How Your Phone is Destroying Your Mental Health

Imagine waking up every day feeling drained, anxious, and overwhelmed, all because of a tiny device in your pocket. Your phone, a source of constant negativity, comparison, and pressure to always be connected, is quietly destroying your mental health. In the next few minutes, I’ll share how these subtle yet powerful effects impact you daily and share practical steps to reclaim your peace and mental health.

In this episode, you will learn:

  • The 4 significant reasons why your phone is destroying your mental health
  • How constantly being connected can put you in a state of anxiety
  • Practical tips for how to create boundaries with your phone to improve your mental health


12 tips to use social media more intentionally:





FREE TRAINING: Achieve A Calm Mind, Balanced Life, & Empowered Confidence in 90 Days

If you want to learn how to take back control of your life so you can feel calmer and more confident, and learn the tools to spend your time according to what matters most to you (no matter what your schedule is like right now)

Watch the on-demand training


Calmly Coping Podcast

INTRO/OUTRO MUSIC: Rescue Me (Instrumental) by Aussens@iter (c) copyright 2018 Licensed under a Creative Commons Attribution (3.0) license. Ft: Copperhead

DISCLAIMER: All content here is for informational purposes only. This content does not replace the professional judgment of your own mental health provider. Please consult a licensed mental health professional for all individual questions and issues.

Interested in diving deeper to get support for high-functioning anxiety?

I offer 1:1 coaching to help high-achievers overcoming high-functioning anxiety so they can feel calmer, more present, and have improved balance in their lives. Click here if you’re interested in learning more and getting started.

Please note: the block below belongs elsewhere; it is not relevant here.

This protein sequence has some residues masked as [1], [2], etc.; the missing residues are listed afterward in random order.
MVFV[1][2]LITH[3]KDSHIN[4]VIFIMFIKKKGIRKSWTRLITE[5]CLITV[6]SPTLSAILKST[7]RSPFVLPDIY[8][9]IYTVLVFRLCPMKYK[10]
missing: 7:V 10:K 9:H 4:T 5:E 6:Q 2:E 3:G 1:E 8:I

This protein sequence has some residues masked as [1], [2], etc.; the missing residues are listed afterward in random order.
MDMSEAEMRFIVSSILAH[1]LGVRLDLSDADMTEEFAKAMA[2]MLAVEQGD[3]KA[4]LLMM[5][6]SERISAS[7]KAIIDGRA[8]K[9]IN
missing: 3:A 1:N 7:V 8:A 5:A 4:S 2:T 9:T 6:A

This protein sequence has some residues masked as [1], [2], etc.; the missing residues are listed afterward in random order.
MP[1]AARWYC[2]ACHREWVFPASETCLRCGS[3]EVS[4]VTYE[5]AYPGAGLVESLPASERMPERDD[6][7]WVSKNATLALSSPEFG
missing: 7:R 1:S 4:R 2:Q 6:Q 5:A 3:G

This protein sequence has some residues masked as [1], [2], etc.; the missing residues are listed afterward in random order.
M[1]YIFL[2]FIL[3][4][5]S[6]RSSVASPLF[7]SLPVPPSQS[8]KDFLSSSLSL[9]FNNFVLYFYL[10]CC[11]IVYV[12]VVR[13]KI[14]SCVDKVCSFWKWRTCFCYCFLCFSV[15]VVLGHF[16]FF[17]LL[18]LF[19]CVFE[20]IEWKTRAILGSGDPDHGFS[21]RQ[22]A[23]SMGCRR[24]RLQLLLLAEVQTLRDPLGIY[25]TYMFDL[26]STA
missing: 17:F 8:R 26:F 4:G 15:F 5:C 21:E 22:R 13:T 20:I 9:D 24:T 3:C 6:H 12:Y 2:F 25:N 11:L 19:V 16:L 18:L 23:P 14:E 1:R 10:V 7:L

Calm, Balanced, & Confident is my comprehensive A→Z self-paced course to help high-achieving professionals overcome high-functioning anxiety so they can feel calmer, balanced, and more confident without the anxiety and overwhelm. Click here to learn more and enroll today.

Looking for ongoing support and guidance with high-functioning anxiety? The Calm & Ambitious Community is the exclusive community for high achievers with high-functioning anxiety. Click here to learn more and join us today!


Click to view the episode transcript.

Imagine waking up every day feeling drained, anxious, and overwhelmed, all because of a tiny device you keep in your pocket. Your phone, a source of constant negativity, comparison, and pressure to always be connected, is quietly destroying your mental health. In the next few minutes, I’ll share how these subtle yet powerful effects impact your mental health daily and share practical steps to reclaim your peace and mental health.

Welcome to Calmly coping. My name is Tati Garcia and I’m a licensed therapist and coach who specializes in helping high achievers stop overthinking everything so they can feel calm, balanced, and confident from within. Thank you so much for tuning in. I’m not here to vilify phones, although that might seem contrary to the title, but phones can of course be very helpful tools and beneficial to stay connected, to contact emergency services in cases of emergency, to get more information, to keep track of things and so more so phones in and on themselves are not. Evil tools. However, there are many ways that phones are now negatively impacting our mental health. We are becoming increasingly addicted to them, and this is something that is affecting any and everyone. And it’s something that we can’t continue to ignore because it’s not just impacting adults, it’s something that is impacting children and adolescents as well and changing the way that our brains function and behave in the way that we perceive the world around US1.